19th Century Black Poet Albery Whitman

Albery Whitman was born into slavery in 1851. He died in 1901. He was orphaned at 12. Freed during the Civil War. He was a handyman, a teacher, a railroad worker, a financial representative, a preacher, and a poet. His poetry was so well known during his lifetime that he was called the Poet Laureate of the Negro Race. His daughters sang and accompanied him on his evangelism circuits. At some point the oldest two girls also had developed a popular vaudeville act which their father allowed them to perform in public (under their mother’s management), although his denomination frowned on vaudeville.. At his death in 1901, the youngest of the four girls was only 1 year old. The other three, with their mother’s help and support, formed a group known as The Whitman Sisters and became the longest running and highest paid group on the Black Vaudeville circuit. The youngest girl eventually was old enough to join them. More about them here.

Before he died, Whitman had published at least three volumes of poetry. Although he was highly popular in his lifetime, he fell out of favour and has seldom been included in anthologies. You can find them online. They seem flowery to me, typical of the romantic era in style, but the topics are different. Often they include themes where black and native American people work together, or to celebrate the people of each race. But it’s hard for me to characterize the whole body of his work. Above my paygrade, for one thing. Mainly, I find thoughtful to read, but not deeply quotable.

This is one of his poems:

Stonewall Jackson

Defiant in the cannon’s mouth,
I see a hero of the South,
Serene and tall;
So like a stonewall in the fray
He stands, that wond’ring legions say:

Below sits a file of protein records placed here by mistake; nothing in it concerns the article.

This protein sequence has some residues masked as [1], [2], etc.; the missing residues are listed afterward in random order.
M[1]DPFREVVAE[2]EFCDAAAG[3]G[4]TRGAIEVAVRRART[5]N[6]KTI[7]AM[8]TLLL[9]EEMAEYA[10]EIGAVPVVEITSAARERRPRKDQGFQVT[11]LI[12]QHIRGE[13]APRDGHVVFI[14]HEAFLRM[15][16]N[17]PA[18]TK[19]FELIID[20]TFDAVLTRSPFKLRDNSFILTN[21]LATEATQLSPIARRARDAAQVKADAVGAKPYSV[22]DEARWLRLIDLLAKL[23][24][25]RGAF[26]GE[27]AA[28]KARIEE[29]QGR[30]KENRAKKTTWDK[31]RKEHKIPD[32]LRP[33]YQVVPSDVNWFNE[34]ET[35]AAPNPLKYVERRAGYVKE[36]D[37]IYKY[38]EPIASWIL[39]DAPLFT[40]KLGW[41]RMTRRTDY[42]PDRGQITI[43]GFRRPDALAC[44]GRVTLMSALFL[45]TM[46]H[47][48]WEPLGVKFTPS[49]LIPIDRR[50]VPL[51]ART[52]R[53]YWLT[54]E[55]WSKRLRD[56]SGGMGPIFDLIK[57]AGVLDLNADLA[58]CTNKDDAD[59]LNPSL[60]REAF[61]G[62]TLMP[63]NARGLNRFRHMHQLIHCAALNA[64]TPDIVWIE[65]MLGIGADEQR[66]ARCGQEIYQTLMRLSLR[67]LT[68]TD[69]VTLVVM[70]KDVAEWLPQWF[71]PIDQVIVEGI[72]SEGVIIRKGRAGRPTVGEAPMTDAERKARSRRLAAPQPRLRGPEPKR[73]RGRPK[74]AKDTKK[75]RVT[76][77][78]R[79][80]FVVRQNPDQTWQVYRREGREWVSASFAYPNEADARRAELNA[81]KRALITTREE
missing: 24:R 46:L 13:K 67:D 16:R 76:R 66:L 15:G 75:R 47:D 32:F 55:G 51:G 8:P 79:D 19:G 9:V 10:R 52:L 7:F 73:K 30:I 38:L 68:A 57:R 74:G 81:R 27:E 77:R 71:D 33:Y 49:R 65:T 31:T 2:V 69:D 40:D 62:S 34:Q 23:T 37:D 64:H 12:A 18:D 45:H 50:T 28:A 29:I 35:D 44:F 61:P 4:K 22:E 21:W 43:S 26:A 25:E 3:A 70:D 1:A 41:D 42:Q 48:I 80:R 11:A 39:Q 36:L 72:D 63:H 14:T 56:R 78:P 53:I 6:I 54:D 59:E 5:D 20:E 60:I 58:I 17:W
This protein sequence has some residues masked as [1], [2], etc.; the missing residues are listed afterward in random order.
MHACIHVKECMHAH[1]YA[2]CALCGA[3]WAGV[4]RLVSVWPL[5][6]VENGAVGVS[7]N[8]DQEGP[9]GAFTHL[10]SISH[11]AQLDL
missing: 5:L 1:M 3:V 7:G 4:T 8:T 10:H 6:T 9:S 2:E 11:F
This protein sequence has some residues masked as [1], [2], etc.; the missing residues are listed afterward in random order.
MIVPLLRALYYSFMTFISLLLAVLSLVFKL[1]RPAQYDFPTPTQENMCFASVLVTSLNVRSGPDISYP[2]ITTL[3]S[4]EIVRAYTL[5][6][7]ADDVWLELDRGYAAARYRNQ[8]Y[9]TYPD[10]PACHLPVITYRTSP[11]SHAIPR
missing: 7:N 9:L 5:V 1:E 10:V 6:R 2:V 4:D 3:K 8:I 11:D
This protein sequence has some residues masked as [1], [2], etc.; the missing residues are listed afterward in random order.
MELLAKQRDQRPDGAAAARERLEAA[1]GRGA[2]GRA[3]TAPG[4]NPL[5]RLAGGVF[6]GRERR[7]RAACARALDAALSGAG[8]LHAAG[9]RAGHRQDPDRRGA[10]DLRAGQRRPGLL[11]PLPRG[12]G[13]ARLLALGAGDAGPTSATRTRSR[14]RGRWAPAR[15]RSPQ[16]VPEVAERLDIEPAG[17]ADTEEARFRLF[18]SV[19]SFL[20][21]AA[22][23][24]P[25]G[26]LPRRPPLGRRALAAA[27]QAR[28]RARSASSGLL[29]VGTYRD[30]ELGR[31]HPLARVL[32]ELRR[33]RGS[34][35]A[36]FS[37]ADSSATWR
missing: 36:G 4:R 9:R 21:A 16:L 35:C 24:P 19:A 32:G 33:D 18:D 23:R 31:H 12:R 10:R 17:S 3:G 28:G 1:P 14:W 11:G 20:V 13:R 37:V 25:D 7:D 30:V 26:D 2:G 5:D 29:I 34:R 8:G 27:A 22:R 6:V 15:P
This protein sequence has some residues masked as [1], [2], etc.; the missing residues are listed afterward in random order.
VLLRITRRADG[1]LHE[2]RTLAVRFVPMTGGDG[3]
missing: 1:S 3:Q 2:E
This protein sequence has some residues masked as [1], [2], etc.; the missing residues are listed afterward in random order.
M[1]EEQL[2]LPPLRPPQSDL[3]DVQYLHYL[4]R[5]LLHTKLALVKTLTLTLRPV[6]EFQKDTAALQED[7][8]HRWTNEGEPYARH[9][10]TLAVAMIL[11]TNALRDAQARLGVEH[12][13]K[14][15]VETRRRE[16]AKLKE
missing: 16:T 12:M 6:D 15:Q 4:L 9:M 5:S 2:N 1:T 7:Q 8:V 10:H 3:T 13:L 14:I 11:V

‘He is a wall.’

He heeded not the fierce onsets
From bristling fields of bayonets;

He heeded not
The thunder-tread of warring steeds,
But holds his men of daring deeds
Right on the spot.

And is it insanity?
Nay, this is but the gravity
Of that vast mind,
That, on his Southland’s altar wrought

And forged the bolts of warrior thought
Of thunder-kind.

An eagle eye, a vulture’s fight,
A stroke leonine in might;
The man was formed
For that resolving, deep inert
Which sprang stupendously alert,
And, sometimes, stormed.

And so, his mount to the charge,
Or led the columns small or large,
The victor rode;
Till over danger’s castle moat,
And in the cannon’s silenced throat,
His charger trode.

And so, with fierce far speed, or near
To right and left and on the rear,
His fury fell
Upon the foe too much to meet.
For Jackson’s soul abhorred retreat,
Except from hell.

But comes the saddest at the last,
As sad as life’s ideal past-
And, oh! how sad!
That, in his pride, the Stonewall fell
By hands of those he loved so well-
The best he had.

How sad that dark and cruel night
Should fold her mantle on the sight
Of those tried, true
And valiant men, who followed where
Their leader went, despising fear
And darkness, too!

But sometimes triumph is subline
The most when on the brink of time,
And his was so;
A shady shore beyond he sees,
And asks for rest beneath its trees,
And it was so.

And do you ask, can he whose sweat
Hath clods of weary slave toil wet,
The praises sing
Of one who fought to forget the chain
That manacles the human brain?
Do such a thing?

I answer, yes, if he who fought,
Fought bravely and believed he ought.
If that can be;
If manhood in the mighty test
Of mankind does its manliest
Believingly.

Then poet songs for him shall ring
And he shall live while poets sing;
And while he lives,
And God forgives,
The great peculiar martial star,
In old Virginia’s crown of war,
Will be her Stonewall, proud and sad,
The bravest that she ever had.

Albery Allson Whitman

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